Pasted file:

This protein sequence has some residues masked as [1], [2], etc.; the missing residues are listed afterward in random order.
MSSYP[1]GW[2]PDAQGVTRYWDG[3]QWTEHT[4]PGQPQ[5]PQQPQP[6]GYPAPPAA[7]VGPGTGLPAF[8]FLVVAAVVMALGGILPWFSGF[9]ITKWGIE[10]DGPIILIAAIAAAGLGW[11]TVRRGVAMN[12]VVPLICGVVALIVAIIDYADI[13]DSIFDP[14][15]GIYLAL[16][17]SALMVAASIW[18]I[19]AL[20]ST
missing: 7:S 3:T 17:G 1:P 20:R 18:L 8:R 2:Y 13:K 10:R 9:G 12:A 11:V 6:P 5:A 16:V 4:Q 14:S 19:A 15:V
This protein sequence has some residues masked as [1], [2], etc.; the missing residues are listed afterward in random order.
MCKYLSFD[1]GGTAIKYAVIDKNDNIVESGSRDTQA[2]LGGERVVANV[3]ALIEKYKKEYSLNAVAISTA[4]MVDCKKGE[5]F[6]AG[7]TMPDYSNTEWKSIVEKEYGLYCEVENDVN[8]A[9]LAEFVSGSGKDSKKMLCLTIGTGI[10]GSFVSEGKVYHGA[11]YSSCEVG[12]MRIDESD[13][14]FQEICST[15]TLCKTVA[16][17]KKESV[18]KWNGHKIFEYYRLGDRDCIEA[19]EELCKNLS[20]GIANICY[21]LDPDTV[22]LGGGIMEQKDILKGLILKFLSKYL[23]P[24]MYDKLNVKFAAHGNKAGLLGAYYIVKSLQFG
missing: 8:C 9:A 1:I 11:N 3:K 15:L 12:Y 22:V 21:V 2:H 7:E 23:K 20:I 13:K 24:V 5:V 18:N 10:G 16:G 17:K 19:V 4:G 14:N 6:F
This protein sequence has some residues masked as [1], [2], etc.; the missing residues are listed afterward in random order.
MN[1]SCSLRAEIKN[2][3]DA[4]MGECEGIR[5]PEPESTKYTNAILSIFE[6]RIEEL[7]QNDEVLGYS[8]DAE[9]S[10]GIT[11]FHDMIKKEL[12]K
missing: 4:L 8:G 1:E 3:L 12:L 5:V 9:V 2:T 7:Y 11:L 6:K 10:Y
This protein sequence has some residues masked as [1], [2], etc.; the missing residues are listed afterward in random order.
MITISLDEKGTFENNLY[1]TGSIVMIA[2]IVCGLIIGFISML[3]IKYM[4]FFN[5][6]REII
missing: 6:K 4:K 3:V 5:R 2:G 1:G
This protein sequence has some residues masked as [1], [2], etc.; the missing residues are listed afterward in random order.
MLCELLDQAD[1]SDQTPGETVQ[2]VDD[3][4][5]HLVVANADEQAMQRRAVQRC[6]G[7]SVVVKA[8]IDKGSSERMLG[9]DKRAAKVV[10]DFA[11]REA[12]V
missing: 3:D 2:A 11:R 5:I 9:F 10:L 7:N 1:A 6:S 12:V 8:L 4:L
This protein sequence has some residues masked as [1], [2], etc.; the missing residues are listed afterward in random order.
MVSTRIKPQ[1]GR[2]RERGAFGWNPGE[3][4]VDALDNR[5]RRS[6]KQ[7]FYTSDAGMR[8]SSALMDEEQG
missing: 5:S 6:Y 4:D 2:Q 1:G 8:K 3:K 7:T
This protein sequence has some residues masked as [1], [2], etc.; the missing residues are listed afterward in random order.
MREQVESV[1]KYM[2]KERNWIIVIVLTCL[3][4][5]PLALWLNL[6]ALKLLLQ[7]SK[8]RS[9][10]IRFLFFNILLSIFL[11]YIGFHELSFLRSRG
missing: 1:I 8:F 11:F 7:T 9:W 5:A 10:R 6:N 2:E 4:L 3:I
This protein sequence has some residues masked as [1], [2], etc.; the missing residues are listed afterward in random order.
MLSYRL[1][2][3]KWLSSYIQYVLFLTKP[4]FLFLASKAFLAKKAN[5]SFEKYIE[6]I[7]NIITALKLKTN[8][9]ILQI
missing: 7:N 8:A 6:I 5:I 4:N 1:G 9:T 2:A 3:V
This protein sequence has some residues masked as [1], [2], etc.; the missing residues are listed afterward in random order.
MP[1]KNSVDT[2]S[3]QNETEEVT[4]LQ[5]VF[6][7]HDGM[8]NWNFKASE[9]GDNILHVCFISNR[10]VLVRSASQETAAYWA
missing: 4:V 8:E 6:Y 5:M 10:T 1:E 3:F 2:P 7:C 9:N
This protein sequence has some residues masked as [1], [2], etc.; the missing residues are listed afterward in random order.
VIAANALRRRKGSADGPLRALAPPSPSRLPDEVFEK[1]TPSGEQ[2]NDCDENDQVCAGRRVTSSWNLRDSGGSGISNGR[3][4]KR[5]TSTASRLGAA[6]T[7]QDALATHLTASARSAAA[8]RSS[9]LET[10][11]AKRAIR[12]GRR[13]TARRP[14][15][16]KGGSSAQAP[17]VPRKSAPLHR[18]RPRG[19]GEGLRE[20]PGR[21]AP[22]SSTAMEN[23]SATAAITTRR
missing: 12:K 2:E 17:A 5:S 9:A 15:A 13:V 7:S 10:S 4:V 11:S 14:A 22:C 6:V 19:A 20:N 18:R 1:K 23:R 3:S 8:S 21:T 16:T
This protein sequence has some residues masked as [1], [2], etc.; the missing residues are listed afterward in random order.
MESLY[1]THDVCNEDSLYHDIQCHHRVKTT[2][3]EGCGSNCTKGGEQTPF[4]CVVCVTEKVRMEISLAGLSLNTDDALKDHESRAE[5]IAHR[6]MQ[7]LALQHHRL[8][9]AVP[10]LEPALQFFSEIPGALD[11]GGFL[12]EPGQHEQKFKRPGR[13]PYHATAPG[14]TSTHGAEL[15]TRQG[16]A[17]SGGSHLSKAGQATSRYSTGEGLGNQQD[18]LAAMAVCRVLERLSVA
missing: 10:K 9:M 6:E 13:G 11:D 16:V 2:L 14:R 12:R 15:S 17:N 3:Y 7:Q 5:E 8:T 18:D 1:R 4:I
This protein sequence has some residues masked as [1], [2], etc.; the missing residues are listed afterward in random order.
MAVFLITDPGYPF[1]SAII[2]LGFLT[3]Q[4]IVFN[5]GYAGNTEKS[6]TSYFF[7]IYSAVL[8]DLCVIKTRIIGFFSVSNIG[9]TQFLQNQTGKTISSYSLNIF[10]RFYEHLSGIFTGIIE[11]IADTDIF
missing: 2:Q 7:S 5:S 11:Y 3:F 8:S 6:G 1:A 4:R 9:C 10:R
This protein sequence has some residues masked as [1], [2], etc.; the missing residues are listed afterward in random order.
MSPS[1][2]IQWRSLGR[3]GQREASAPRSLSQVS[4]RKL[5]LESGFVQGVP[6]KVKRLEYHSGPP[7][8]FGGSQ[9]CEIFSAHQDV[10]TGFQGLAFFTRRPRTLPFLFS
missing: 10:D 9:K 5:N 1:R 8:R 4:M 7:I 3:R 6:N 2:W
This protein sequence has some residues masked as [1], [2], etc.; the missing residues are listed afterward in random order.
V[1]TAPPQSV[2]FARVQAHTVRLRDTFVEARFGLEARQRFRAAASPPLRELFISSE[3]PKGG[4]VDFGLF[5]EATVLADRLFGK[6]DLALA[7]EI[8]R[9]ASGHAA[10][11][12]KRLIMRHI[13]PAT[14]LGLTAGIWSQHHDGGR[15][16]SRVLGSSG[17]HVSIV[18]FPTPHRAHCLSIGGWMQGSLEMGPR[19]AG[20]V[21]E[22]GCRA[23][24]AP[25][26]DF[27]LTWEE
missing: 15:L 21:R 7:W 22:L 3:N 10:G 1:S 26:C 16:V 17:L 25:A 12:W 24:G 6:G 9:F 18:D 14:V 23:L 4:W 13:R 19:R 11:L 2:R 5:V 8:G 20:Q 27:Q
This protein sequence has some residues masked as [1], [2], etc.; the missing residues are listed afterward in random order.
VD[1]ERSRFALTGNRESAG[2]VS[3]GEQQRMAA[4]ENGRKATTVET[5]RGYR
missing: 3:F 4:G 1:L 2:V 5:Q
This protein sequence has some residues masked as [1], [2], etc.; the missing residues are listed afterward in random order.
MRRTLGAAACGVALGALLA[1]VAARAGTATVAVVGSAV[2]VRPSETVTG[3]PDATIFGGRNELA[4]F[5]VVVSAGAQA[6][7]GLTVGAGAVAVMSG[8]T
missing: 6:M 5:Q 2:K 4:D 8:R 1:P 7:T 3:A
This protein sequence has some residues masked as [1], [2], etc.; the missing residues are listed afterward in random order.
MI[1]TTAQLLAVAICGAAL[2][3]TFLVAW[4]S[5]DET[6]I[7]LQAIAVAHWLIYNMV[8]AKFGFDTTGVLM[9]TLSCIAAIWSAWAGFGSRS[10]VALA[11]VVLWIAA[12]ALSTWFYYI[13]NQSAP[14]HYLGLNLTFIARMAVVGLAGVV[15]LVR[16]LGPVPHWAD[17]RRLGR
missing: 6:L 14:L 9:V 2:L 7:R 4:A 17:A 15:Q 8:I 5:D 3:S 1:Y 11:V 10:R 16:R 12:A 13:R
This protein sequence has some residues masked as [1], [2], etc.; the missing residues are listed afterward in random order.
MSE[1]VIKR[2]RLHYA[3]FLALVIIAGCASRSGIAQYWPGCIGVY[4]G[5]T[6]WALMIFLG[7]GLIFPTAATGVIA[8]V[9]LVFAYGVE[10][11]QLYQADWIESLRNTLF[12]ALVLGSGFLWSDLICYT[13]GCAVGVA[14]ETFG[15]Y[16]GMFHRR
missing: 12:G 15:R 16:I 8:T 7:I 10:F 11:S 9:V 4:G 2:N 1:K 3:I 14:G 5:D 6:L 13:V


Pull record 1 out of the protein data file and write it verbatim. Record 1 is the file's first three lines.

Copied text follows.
This protein sequence has some residues masked as [1], [2], etc.; the missing residues are listed afterward in random order.
MSSYP[1]GW[2]PDAQGVTRYWDG[3]QWTEHT[4]PGQPQ[5]PQQPQP[6]GYPAPPAA[7]VGPGTGLPAF[8]FLVVAAVVMALGGILPWFSGF[9]ITKWGIE[10]DGPIILIAAIAAAGLGW[11]TVRRGVAMN[12]VVPLICGVVALIVAIIDYADI[13]DSIFDP[14][15]GIYLAL[16][17]SALMVAASIW[18]I[19]AL[20]ST
missing: 7:S 3:T 17:G 1:P 20:R 18:L 8:R 2:Y 13:K 10:R 9:G 12:A 11:V 6:P 5:A 16:V 4:Q 14:S 19:A 15:V